How The Girl Scouts Are Paving The Way For Female Empowerment And Girls’ Leadership

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It’s girl scout cookie season, so we wanted to find a way to give a huge shout out to the organization that is world renowned for its inclusive manner of teaching girls leadership skills. To be honest, we had discussed a few different angles among our editorial team and couldn’t find anything that immediately jumped out at us. Then along came some negative news regarding girl scouts and that became our jumping off point.

Allow us to explain that “negative news”. On February 18, a Catholic Archbishop from St. Louis, Robert Carlson released an official statement on behalf of the St. Louis Archdiocese casting the Girl Scouts in a negative light due to their stance on certain social issues. He claims the Catholic church’s values are at odds with those of the Girl Scouts especially when it comes to gay rights, reproductive rights, and feminism. The apparent support for human rights organization Amnesty International is something the Archbishop said went against Catholic principles.

He also went on to state that the girl scouts USA association with the World Association of Girl Guides and Girl Scouts promotes abortion and birth control. If you want to read his statement in full, click the hyperlink above. While the core values of the Catholic church are not exactly a shocker (and we are in no way demeaning the right for any person to believe in a certain faith or religion) it kinda shocked us to see such a damning statement of an organization that should be on the very last of the Catholic church’s list when it comes to entities that reportedly “harm” people.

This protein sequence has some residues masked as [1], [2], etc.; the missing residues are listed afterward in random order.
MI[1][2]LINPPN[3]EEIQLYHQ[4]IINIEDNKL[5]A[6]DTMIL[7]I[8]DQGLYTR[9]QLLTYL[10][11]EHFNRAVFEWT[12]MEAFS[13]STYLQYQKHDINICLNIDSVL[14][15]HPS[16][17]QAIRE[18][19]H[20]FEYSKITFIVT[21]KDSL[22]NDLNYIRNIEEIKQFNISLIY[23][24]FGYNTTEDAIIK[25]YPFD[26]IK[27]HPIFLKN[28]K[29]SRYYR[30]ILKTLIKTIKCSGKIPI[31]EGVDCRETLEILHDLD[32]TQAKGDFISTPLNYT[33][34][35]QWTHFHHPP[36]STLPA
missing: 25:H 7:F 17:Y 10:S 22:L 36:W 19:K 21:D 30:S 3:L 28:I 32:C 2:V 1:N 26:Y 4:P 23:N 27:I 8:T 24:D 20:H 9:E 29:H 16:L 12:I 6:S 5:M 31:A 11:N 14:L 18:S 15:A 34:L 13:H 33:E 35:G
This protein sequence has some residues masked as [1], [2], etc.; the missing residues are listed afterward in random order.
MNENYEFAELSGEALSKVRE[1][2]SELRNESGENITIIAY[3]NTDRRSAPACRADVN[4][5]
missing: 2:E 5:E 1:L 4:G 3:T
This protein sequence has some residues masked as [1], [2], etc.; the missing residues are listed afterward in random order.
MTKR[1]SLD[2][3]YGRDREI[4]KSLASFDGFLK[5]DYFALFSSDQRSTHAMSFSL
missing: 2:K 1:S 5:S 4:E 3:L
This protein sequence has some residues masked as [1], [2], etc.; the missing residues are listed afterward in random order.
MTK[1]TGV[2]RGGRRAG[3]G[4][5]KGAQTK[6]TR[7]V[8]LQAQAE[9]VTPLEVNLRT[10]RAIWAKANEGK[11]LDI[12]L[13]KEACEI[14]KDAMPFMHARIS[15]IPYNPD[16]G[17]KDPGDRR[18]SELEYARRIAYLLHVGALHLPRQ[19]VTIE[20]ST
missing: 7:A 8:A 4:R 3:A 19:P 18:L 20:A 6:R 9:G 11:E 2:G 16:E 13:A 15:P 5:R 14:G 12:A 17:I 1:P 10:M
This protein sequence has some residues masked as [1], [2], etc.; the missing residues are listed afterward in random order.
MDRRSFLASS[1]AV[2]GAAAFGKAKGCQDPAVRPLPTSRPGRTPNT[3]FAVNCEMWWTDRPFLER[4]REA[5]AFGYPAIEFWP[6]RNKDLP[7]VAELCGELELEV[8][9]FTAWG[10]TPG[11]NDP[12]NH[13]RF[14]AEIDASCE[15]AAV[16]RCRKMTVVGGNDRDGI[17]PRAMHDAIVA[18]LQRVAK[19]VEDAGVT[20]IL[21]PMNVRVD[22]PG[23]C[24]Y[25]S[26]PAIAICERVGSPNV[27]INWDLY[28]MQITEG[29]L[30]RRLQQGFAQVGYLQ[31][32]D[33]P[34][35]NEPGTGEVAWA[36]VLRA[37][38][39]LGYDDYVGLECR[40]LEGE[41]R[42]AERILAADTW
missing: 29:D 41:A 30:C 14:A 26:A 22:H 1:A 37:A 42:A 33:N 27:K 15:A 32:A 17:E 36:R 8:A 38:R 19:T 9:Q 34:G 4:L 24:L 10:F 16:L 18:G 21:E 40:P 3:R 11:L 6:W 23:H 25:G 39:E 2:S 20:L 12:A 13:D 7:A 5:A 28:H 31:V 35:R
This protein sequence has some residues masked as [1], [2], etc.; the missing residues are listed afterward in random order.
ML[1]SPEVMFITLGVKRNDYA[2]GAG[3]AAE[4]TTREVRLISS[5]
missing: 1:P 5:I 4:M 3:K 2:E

So that became the impetus for us to write an article about girl scouts USA and what they actually do for girls across the country. First we should address the issues Archbishop Carlson. In 2015 the girl scouts announced they would be inclusive of transgender girls in a campaign called #foreverygirl. This angered many, and one anonymous donor even famously donated $100,000 and demanded the organization NOT help or include transgender girls.

True to their intention, the girl scouts gave the money back, and ended up raising more than $300,000 from over 7000 supporters through a crowdfunding campaign. It was a great move by the girl scouts showing they refuse to be bullied or forced to fall in line with a belief that is anything but inclusive.

With the statement from the St. Louis Archdiocese, a spokeswoman for Girl Scouts USA denied the accusations flung at them, and declared they have no official stance on abortion or birth control, and also pointed out they are a completely separate organization from the World Association of Girl Guides and Girl Scouts.

“Girl Scouts of the USA looks forward to extending our longstanding relationship with faith-based organizations, including the Catholic Church and Catholic communities, throughout the country. As the preeminent leadership development organization for girls of every faith and background, we remain committed to building girls of courage, confidence, and character, who make the world a better place,” the spokeswoman said in a statement.

“Building girls’ leadership skills is a non-political, non-partisan agenda,” she continued.

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We’re not sure how attacking an organization that is invested in a girls future is helpful or productive, but we thought we should point out the positive things girl scouts do. Remember the Ban Bossy campaign? Most of us know about Beyonce and Sheryl Sandberg’s involvement, but it’s also worth noting that Girl Scouts USA CEO Anna Maria Chavez was also heavily involved in promoting leadership skills in girls, and encouraging parents to get on board with this.